The Bill of Rights: Part 1

borThe Bill of Rights is the series of 10 amendments that proceed the Constitution, and doesn’t just contain rights, but also liberties, and it’s important to distinguish between them.

A liberty is something you have that it inalienable, something you protect for yourself and your loved ones. Liberty is something you have or can do without government intervention, such as the freedom of speech and freedom to practice religion. The government protects these rights, as they are for the people.

A right is something given by the government to you, and such things are, but not limited to the right to an attorney, right to a fair and speedy trial, a trial by jury of one’s own peers. This is something that the government provides you with, but only when needed in legal conflict or other instances.

Welfare is not a right or liberty; when we think of “promoting the general welfare”, it in NO WAY means that the government gives monetary assistance and promotes that, it means quite the opposite; it means to promote the means necessary for people to have the opportunity to live a healthy life in a peaceful environment, free from tyrannical control.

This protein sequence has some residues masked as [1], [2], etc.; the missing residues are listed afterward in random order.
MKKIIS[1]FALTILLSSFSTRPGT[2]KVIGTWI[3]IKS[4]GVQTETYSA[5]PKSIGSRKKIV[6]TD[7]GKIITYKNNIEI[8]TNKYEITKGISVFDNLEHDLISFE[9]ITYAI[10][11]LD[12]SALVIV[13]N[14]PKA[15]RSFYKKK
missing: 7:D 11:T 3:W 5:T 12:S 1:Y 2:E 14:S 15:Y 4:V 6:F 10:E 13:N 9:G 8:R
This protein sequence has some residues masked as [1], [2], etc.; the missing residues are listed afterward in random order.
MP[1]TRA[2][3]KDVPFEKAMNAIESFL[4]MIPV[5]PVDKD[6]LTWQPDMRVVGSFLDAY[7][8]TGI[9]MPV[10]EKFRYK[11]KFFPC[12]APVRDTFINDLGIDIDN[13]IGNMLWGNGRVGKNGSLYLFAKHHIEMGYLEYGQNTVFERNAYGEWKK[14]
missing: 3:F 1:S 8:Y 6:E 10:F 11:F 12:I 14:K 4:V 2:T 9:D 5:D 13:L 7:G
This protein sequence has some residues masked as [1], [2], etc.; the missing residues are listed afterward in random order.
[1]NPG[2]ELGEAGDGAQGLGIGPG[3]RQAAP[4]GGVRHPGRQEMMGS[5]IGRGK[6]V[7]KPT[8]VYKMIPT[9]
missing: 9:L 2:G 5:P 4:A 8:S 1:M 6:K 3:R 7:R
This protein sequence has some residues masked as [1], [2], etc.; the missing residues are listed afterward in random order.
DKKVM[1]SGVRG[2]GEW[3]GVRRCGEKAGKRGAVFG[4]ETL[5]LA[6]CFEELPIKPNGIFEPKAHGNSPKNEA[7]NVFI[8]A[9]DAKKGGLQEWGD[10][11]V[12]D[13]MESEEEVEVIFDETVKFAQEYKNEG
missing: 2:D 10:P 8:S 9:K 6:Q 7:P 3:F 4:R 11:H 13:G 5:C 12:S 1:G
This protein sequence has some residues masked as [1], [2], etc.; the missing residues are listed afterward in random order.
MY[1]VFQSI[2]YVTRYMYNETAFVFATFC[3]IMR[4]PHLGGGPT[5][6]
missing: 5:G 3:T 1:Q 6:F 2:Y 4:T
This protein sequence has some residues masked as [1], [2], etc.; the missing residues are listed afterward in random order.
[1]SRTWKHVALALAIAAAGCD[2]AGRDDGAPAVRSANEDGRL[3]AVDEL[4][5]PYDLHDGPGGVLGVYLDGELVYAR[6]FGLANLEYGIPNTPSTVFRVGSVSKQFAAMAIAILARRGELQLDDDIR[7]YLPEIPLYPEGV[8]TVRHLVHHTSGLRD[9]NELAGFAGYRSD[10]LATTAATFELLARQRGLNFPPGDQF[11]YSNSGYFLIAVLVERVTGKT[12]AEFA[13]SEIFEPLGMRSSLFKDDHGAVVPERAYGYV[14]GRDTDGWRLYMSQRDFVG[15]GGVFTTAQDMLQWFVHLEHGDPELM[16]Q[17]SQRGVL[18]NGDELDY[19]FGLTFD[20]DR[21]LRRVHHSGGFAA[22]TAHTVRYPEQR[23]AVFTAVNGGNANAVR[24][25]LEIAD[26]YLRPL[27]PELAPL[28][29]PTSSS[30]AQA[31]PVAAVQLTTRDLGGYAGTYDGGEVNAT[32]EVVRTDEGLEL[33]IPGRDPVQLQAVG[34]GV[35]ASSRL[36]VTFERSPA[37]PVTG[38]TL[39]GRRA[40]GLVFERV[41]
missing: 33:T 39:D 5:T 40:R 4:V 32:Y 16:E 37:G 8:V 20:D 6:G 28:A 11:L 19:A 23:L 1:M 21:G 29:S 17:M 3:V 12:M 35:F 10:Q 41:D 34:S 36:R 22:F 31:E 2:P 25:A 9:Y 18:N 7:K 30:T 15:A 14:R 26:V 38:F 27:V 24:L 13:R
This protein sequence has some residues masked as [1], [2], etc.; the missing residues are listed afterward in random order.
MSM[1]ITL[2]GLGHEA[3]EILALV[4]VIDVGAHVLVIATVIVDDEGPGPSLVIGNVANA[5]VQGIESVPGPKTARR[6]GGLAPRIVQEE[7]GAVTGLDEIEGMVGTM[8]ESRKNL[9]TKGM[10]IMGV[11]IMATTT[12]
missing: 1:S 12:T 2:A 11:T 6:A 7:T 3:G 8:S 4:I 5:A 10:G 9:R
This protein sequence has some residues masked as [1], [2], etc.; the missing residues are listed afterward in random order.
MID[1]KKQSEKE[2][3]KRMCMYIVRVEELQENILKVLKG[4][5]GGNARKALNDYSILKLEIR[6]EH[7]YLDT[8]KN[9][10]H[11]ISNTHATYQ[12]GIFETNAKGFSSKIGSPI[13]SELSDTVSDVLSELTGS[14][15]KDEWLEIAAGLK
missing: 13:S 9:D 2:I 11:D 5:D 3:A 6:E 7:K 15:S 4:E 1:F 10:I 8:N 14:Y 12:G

To end the bill of rights though is the catch, and it’s perhaps the most relevant discounted thing in the Constitution, Bill of Rights, and the following seventeen amendments after, but will be explained later. The Bill of Rights is vital to ensuring freedom within our nations borders, and they all serve a purpose. They wrote these documents in full knowledge that technology and people were going to change, that we would gain territory, but they stressed that throughout all the superficial change the Constitution and the Bill of Rights are the ultimate protector of our freedom, regardless, again, of the decade or century.

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